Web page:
14 Jun 2012 | Coastal Georgia

Where its at

Once, I suspect, similar to the many other tourist destinations on the Black Sea, Batumi differs at least in that, according to wikitravel, kissing on the seaside bulvar is fined with 50 Lari, about 25 euros.
But also, the city is being metamorphosed into a city wide palace, on the verge of Disney kitch, though so far just stopping short. Which probably means there ain't too many Russian tourists coming down to Batumi... Yet.
The city faintly reminds me of Baku; the old buildings have been refurbished, while obscure new ones have been thrown in their midst.
It would be interesting to see how Sochi has changed since I visited 13 years ago.

The city's main square, still half unfinished, contains a pillar with, on top, Medea holding the golden fleece. That's right, Jason and his Argonauts came to the Black sea coast of Georgia to try and wrestle the golden fleece away from a never sleeping dragon. Medea, daughter to the local king, promised to help Jason on the condition that he would marry her afterwards.

Historians have suggested a heap of real-world explanations for what this fleece represented. One of the explanations refers to the fact that fleeces, a sheepskin or rams skin, we're used at least as early as the 5th century bc, in the Batumi region, to sift nuggets and dust of gold from mountain streams, by letting water run through them. After collection, the fleeces would be hung out to dry and, then, combed.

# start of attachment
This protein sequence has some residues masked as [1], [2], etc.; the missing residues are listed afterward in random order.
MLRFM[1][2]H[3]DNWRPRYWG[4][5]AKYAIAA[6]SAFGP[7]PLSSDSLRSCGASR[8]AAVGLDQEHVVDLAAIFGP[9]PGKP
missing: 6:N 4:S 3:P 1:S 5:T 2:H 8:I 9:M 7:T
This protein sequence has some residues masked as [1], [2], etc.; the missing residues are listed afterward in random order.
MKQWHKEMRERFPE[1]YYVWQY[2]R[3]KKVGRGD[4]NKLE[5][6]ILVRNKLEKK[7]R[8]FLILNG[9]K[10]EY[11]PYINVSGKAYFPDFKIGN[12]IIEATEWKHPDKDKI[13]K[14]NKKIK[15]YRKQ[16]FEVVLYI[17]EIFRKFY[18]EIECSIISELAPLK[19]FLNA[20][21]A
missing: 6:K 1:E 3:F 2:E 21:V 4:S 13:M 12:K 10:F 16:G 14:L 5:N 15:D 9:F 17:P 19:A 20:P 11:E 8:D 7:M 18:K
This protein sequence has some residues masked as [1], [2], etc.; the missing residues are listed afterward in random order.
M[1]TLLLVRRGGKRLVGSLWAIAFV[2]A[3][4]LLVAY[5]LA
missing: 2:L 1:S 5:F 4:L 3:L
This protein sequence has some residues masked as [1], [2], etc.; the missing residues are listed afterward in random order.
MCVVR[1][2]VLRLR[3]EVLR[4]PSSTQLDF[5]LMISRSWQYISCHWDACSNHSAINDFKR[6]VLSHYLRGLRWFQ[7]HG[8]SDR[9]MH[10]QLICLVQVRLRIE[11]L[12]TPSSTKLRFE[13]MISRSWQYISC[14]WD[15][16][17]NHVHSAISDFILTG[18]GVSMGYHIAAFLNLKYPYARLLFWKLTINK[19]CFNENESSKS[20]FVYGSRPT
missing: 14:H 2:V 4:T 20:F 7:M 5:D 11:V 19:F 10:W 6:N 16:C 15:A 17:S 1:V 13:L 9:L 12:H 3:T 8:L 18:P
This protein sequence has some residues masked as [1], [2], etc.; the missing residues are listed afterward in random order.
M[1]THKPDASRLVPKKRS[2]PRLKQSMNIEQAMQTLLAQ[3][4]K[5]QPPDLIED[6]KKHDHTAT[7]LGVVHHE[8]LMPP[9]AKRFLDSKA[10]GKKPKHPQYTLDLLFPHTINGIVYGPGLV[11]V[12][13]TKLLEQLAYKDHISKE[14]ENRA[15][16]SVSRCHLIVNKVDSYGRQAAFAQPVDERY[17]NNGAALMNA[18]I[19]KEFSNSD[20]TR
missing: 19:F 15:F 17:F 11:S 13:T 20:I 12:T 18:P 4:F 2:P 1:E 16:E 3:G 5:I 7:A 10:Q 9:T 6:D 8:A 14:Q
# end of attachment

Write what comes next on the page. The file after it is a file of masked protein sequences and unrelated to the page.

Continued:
But what is this Caucasian fascination with musical fountains? Batumi alone apparently has three.

Nice bonus in Batumi: A cute Ali and Nino sculpture.

Tagged with: Azerbaijan Batumi Georgia Greece mythology


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After obtaining an M. Sc in maths, Babak Fakhamzadeh started with an office job at a major blue chip company but soon realised he'd do better on his own. Babak is a traveling web guru with a penchant for doing good and a love for visual and experimental art. Together with Eduardo Cachucho, he won the World Summit Award in the m-Tourism and Culture category in 2012 for Dérive app. With Ismail Farouk, he won the Highway Africa new media award in 2007 for Soweto Uprisings . com. Check out Babak's CV.


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February/March 2015